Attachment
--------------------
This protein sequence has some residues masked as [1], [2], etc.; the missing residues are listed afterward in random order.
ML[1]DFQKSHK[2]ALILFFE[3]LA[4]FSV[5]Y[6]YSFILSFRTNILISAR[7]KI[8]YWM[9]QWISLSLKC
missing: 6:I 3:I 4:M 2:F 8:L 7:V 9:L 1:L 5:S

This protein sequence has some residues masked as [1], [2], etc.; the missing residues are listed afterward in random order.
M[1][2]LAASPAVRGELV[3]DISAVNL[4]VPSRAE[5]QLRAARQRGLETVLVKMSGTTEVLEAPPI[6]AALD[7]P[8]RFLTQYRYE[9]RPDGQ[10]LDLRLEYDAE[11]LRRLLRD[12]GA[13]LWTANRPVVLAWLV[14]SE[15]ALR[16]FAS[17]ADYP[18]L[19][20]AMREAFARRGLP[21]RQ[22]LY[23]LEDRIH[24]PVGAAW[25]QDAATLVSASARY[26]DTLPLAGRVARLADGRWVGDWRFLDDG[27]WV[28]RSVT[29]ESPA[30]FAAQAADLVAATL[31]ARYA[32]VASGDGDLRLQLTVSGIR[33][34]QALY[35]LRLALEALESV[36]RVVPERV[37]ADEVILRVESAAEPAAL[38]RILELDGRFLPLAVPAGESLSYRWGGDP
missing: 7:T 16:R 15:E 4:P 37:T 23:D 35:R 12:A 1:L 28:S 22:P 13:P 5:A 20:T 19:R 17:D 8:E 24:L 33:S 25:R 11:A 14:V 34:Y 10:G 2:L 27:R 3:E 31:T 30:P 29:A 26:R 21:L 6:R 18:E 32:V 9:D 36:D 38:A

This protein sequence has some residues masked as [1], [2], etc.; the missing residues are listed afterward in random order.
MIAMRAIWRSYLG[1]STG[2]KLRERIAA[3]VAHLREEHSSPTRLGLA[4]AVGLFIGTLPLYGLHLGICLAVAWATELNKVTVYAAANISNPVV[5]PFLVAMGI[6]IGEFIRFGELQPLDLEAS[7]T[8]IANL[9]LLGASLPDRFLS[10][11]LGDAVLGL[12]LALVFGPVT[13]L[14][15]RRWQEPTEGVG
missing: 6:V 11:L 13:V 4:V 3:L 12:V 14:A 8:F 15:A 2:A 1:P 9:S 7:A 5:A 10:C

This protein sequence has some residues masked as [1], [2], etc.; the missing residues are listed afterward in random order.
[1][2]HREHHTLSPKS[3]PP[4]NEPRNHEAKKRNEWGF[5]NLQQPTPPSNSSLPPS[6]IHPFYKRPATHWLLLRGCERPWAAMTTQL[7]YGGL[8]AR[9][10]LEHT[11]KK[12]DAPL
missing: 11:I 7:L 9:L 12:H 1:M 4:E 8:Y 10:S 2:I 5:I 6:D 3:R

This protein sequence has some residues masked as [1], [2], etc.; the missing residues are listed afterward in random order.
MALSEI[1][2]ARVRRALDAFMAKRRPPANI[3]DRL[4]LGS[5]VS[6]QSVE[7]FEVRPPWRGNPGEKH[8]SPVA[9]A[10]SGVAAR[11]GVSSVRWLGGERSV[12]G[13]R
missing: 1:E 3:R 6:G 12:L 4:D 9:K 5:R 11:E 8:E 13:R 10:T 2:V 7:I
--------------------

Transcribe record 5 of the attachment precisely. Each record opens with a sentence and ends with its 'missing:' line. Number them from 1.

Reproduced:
This protein sequence has some residues masked as [1], [2], etc.; the missing residues are listed afterward in random order.
MALSEI[1][2]ARVRRALDAFMAKRRPPANI[3]DRL[4]LGS[5]VS[6]QSVE[7]FEVRPPWRGNPGEKH[8]SPVA[9]A[10]SGVAAR[11]GVSSVRWLGGERSV[12]G[13]R
missing: 1:E 3:R 6:G 12:L 4:D 9:K 5:R 11:E 8:E 13:R 10:T 2:V 7:I